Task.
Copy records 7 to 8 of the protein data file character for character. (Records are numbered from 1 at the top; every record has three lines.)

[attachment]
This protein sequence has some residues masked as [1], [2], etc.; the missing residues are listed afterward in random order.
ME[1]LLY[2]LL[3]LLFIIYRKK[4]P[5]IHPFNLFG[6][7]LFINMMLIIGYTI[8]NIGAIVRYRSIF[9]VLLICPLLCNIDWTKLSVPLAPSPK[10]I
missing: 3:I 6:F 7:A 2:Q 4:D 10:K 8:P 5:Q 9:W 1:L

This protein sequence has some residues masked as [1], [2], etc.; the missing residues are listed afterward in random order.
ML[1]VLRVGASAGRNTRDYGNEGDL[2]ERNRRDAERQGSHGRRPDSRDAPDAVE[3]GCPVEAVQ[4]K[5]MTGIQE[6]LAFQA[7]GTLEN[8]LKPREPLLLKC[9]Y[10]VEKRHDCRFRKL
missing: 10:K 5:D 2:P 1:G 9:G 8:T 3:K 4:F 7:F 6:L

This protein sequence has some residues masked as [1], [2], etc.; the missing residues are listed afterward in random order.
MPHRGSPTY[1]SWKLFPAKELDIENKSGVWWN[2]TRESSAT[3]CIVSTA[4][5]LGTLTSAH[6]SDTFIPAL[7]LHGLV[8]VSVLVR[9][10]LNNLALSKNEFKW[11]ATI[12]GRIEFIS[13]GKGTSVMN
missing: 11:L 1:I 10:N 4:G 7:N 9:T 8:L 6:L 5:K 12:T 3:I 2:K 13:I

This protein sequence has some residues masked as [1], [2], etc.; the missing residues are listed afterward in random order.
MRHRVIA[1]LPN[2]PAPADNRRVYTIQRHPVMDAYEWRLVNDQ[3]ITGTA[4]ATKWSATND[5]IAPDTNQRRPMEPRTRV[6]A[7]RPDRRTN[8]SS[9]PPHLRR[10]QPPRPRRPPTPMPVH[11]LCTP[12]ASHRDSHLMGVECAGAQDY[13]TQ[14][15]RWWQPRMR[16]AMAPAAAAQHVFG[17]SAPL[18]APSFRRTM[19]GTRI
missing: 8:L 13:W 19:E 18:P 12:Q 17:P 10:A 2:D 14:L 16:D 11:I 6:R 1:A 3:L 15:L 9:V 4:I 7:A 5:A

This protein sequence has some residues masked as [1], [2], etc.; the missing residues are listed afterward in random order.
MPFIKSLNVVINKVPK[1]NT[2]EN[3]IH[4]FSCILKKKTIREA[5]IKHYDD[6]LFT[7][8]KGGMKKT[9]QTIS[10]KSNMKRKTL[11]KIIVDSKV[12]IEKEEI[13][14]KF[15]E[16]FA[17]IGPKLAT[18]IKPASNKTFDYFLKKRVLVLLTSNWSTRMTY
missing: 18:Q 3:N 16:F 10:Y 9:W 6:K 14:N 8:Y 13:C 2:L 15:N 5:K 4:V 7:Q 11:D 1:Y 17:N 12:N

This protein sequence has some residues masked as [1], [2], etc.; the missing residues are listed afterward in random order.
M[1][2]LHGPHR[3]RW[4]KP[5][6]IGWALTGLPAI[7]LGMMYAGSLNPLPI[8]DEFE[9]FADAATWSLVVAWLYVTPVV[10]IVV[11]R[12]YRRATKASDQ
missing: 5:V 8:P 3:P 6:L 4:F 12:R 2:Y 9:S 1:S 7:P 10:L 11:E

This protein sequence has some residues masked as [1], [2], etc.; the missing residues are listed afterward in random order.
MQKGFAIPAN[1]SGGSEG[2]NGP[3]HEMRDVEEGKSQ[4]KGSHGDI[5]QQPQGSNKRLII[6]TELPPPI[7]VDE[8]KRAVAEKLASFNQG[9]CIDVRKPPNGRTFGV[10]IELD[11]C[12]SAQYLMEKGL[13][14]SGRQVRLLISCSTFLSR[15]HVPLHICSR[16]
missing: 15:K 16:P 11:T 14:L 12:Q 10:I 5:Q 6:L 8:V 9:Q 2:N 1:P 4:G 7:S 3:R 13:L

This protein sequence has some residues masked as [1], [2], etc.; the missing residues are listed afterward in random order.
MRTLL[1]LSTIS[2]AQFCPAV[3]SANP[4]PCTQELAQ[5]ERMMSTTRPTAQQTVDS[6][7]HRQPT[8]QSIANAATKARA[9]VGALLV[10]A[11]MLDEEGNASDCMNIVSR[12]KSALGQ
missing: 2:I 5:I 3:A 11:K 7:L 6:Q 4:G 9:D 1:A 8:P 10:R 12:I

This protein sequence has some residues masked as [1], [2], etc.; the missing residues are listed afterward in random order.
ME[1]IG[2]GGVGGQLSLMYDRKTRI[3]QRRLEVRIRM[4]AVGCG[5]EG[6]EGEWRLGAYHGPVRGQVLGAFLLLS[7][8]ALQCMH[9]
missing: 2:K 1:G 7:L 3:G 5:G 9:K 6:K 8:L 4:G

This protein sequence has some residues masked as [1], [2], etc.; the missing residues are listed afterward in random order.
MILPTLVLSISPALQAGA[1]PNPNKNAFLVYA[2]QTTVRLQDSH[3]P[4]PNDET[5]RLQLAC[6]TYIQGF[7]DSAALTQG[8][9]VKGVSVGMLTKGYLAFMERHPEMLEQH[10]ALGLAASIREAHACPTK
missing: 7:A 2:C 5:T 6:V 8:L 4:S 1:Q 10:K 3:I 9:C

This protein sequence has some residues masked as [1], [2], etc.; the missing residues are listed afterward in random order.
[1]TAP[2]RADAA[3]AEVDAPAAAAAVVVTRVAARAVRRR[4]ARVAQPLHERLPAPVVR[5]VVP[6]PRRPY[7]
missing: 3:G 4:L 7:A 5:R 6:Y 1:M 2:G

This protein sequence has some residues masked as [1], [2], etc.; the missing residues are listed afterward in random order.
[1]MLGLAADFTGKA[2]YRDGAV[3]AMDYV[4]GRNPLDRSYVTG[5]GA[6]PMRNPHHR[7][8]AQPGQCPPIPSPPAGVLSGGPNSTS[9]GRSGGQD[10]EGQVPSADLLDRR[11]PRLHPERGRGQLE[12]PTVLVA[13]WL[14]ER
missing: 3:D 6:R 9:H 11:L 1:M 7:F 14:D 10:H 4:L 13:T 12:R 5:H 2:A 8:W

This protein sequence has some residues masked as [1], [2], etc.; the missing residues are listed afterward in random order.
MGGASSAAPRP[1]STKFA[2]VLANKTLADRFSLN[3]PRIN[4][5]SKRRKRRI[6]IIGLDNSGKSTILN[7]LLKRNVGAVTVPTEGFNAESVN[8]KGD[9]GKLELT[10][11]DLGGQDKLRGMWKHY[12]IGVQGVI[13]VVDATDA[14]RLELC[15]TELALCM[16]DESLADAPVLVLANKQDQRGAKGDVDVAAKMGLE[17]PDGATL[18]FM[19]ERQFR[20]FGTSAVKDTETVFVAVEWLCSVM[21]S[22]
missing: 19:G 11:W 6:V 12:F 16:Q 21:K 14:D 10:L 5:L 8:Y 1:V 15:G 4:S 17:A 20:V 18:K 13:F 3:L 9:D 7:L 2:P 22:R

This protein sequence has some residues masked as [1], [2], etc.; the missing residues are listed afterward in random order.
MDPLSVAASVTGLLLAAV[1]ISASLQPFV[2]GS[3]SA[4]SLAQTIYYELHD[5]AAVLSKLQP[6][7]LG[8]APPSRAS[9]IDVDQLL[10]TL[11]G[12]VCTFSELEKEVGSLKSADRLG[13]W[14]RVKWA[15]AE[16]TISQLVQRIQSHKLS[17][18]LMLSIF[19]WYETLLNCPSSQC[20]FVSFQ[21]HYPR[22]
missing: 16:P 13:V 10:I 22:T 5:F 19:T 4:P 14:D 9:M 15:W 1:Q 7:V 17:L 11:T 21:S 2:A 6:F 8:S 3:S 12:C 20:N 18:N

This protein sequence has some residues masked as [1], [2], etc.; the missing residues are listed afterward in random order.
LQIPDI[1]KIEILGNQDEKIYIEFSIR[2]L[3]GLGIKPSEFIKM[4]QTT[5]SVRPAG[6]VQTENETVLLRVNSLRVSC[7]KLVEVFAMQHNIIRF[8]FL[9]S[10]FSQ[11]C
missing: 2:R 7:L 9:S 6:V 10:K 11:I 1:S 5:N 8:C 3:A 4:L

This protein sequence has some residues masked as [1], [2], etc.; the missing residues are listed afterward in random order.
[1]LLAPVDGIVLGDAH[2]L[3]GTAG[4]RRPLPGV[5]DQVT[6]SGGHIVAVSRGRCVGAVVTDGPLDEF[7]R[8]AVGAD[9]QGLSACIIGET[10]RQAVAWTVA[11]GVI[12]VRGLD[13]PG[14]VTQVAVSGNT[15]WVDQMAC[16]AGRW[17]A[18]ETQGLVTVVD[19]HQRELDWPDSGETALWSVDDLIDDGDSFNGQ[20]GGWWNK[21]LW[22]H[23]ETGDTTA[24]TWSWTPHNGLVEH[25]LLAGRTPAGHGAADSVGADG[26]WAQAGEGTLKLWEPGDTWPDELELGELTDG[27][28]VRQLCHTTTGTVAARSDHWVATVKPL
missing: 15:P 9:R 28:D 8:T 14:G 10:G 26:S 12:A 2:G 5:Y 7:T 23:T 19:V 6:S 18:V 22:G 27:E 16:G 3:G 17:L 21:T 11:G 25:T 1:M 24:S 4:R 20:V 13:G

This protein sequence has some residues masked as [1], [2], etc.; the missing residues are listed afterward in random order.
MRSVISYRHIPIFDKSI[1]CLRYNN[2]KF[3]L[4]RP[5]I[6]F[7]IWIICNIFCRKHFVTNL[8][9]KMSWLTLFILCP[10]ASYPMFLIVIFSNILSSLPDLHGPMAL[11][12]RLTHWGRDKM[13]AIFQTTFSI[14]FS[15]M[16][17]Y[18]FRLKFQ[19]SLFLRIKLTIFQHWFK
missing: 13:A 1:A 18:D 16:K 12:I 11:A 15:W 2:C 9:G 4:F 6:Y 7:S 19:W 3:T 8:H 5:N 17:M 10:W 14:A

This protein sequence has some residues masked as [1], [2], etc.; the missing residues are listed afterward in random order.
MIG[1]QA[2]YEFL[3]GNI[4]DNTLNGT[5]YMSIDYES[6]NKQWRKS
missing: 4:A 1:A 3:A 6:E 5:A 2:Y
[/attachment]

This protein sequence has some residues masked as [1], [2], etc.; the missing residues are listed afterward in random order.
MQKGFAIPAN[1]SGGSEG[2]NGP[3]HEMRDVEEGKSQ[4]KGSHGDI[5]QQPQGSNKRLII[6]TELPPPI[7]VDE[8]KRAVAEKLASFNQG[9]CIDVRKPPNGRTFGV[10]IELD[11]C[12]SAQYLMEKGL[13][14]SGRQVRLLISCSTFLSR[15]HVPLHICSR[16]
missing: 15:K 16:P 11:T 14:L 12:Q 10:I 5:Q 6:L 8:V 9:Q 2:N 1:P 4:G 7:S 3:R 13:L

This protein sequence has some residues masked as [1], [2], etc.; the missing residues are listed afterward in random order.
MRTLL[1]LSTIS[2]AQFCPAV[3]SANP[4]PCTQELAQ[5]ERMMSTTRPTAQQTVDS[6][7]HRQPT[8]QSIANAATKARA[9]VGALLV[10]A[11]MLDEEGNASDCMNIVSR[12]KSALGQ
missing: 2:I 5:I 3:A 11:K 7:L 6:Q 4:G 9:D 1:A 8:P 10:R 12:I